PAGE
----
In a new study, researchers found 700 million years ago, copper was as important as oxygen in helping the earliest animals live and spread.
The research was conducted by geologists from the Universities of Aberdeen and Glasgow.
Copper is an essential building block of life. It can create proteins crucial in helping early animal life develop respiratory systems.
Previous studies have analyzed geological records and found that copper level in the environment raised dramatically at the same time as the first animals started to emerge.
At the Neoproterozoic period when the first multicellular life began to emerge, the oxygen level in the environment was quite low.
During that time, copper might play a big role in helping early animals like jellyfish and sea sponges alive, according to the researchers.
In the current study, the team discovered a dramatic increase in the availability of copper during this period.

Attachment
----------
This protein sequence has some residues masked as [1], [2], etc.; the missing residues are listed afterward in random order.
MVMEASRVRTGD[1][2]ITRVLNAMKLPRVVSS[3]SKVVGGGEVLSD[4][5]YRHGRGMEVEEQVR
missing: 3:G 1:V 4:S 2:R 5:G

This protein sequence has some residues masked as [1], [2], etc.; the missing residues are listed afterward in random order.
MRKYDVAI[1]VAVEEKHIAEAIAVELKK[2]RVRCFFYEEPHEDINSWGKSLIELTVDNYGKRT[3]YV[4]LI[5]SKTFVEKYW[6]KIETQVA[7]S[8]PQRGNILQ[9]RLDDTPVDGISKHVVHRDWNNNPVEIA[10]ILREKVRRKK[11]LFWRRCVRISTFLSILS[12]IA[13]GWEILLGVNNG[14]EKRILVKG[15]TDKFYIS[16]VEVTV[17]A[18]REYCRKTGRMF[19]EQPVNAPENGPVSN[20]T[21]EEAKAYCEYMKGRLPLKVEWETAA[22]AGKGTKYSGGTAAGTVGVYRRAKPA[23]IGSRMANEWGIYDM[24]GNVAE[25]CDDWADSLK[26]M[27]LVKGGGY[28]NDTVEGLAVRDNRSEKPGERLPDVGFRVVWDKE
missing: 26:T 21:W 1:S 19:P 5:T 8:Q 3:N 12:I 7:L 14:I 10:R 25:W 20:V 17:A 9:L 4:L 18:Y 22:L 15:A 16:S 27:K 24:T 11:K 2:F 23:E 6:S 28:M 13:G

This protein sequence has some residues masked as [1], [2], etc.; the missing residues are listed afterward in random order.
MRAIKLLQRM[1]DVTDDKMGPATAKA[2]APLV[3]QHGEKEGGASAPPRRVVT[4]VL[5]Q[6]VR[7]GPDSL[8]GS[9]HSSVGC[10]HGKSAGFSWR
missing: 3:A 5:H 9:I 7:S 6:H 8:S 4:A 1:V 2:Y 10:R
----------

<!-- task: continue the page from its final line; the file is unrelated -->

They found across the planet, magmas from deep in the Earth brought copper-bearing volcanic rocks to the surface.
This happened about 800 million years ago. The rocks released abundant copper into the environment, just as early animals start to appear.
The copper was used by ancient animals to gain strength to support themselves and to breathe oxygen from the air.
The animals could breathe air by making compounds called copper proteins. It was interesting because the oxygen helped the rocks release copper into the environment, which in turn helped early animals breathe oxygen.
The findings may explain why the earliest animals emerged from Africa. Africa has some of the biggest copper ore deposits in the world.
The lead author of the study is Professor John Parnell, from the University of Aberdeen’s School of Geosciences.
The study is published in Scientific Reports.
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